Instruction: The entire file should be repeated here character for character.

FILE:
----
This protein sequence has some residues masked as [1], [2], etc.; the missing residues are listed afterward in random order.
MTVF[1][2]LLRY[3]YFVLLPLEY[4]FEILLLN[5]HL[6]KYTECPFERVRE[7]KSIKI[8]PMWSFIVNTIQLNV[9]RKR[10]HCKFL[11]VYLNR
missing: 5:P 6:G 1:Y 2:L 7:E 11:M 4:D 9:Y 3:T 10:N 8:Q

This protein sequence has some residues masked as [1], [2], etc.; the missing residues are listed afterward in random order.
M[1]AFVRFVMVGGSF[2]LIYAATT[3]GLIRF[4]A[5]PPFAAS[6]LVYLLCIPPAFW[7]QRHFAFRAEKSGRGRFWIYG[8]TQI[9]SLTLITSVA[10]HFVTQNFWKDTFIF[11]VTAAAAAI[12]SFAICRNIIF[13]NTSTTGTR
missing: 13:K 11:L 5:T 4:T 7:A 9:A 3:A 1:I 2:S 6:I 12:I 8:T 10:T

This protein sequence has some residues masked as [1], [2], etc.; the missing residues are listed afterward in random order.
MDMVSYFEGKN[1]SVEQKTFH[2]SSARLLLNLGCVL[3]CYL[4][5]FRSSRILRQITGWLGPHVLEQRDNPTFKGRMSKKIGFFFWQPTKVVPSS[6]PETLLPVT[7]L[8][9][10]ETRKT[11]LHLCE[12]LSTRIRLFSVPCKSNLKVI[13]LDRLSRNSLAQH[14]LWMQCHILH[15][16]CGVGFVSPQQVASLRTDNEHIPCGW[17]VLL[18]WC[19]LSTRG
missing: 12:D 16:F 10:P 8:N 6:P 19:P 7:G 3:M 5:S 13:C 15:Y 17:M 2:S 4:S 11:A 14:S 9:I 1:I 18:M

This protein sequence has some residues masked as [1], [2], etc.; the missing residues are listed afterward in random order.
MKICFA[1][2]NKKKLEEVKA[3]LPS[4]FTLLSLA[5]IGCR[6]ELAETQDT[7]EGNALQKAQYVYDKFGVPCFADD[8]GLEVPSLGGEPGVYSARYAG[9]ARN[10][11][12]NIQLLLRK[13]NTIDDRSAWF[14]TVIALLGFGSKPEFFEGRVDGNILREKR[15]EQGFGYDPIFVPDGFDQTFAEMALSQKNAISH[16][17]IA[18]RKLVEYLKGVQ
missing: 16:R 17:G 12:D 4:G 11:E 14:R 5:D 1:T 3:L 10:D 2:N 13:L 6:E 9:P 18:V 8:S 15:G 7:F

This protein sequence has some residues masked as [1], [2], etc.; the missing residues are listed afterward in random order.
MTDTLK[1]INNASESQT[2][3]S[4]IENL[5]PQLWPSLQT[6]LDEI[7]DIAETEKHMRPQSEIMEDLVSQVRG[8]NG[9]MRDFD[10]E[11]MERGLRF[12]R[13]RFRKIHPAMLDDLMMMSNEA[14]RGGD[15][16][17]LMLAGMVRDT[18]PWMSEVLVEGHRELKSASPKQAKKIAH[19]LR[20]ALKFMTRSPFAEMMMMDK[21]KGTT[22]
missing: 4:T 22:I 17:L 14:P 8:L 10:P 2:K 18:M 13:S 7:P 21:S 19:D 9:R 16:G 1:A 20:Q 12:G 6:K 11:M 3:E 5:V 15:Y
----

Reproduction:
This protein sequence has some residues masked as [1], [2], etc.; the missing residues are listed afterward in random order.
MTVF[1][2]LLRY[3]YFVLLPLEY[4]FEILLLN[5]HL[6]KYTECPFERVRE[7]KSIKI[8]PMWSFIVNTIQLNV[9]RKR[10]HCKFL[11]VYLNR
missing: 5:P 6:G 1:Y 2:L 7:E 11:M 4:D 9:Y 3:T 10:N 8:Q

This protein sequence has some residues masked as [1], [2], etc.; the missing residues are listed afterward in random order.
M[1]AFVRFVMVGGSF[2]LIYAATT[3]GLIRF[4]A[5]PPFAAS[6]LVYLLCIPPAFW[7]QRHFAFRAEKSGRGRFWIYG[8]TQI[9]SLTLITSVA[10]HFVTQNFWKDTFIF[11]VTAAAAAI[12]SFAICRNIIF[13]NTSTTGTR
missing: 13:K 11:L 5:T 4:T 7:A 9:A 3:A 1:I 2:S 6:I 12:I 8:T 10:T

This protein sequence has some residues masked as [1], [2], etc.; the missing residues are listed afterward in random order.
MDMVSYFEGKN[1]SVEQKTFH[2]SSARLLLNLGCVL[3]CYL[4][5]FRSSRILRQITGWLGPHVLEQRDNPTFKGRMSKKIGFFFWQPTKVVPSS[6]PETLLPVT[7]L[8][9][10]ETRKT[11]LHLCE[12]LSTRIRLFSVPCKSNLKVI[13]LDRLSRNSLAQH[14]LWMQCHILH[15][16]CGVGFVSPQQVASLRTDNEHIPCGW[17]VLL[18]WC[19]LSTRG
missing: 12:D 16:F 10:P 8:N 6:P 19:P 7:G 3:M 5:S 13:C 15:Y 17:M 2:S 4:S 11:A 14:S 9:I 1:I 18:M

This protein sequence has some residues masked as [1], [2], etc.; the missing residues are listed afterward in random order.
MKICFA[1][2]NKKKLEEVKA[3]LPS[4]FTLLSLA[5]IGCR[6]ELAETQDT[7]EGNALQKAQYVYDKFGVPCFADD[8]GLEVPSLGGEPGVYSARYAG[9]ARN[10][11][12]NIQLLLRK[13]NTIDDRSAWF[14]TVIALLGFGSKPEFFEGRVDGNILREKR[15]EQGFGYDPIFVPDGFDQTFAEMALSQKNAISH[16][17]IA[18]RKLVEYLKGVQ
missing: 16:R 17:G 12:D 4:G 11:E 14:R 5:D 1:T 3:L 10:D 2:N 13:L 6:E 9:P 18:V 8:S 15:G 7:F

This protein sequence has some residues masked as [1], [2], etc.; the missing residues are listed afterward in random order.
MTDTLK[1]INNASESQT[2][3]S[4]IENL[5]PQLWPSLQT[6]LDEI[7]DIAETEKHMRPQSEIMEDLVSQVRG[8]NG[9]MRDFD[10]E[11]MERGLRF[12]R[13]RFRKIHPAMLDDLMMMSNEA[14]RGGD[15][16][17]LMLAGMVRDT[18]PWMSEVLVEGHRELKSASPKQAKKIAH[19]LR[20]ALKFMTRSPFAEMMMMDK[21]KGTT[22]
missing: 4:T 22:I 17:L 14:P 8:L 10:P 2:K 18:M 13:S 7:P 21:S 19:D 9:R 16:G 1:A 20:Q 12:G 6:K 11:M 3:E 5:V 15:Y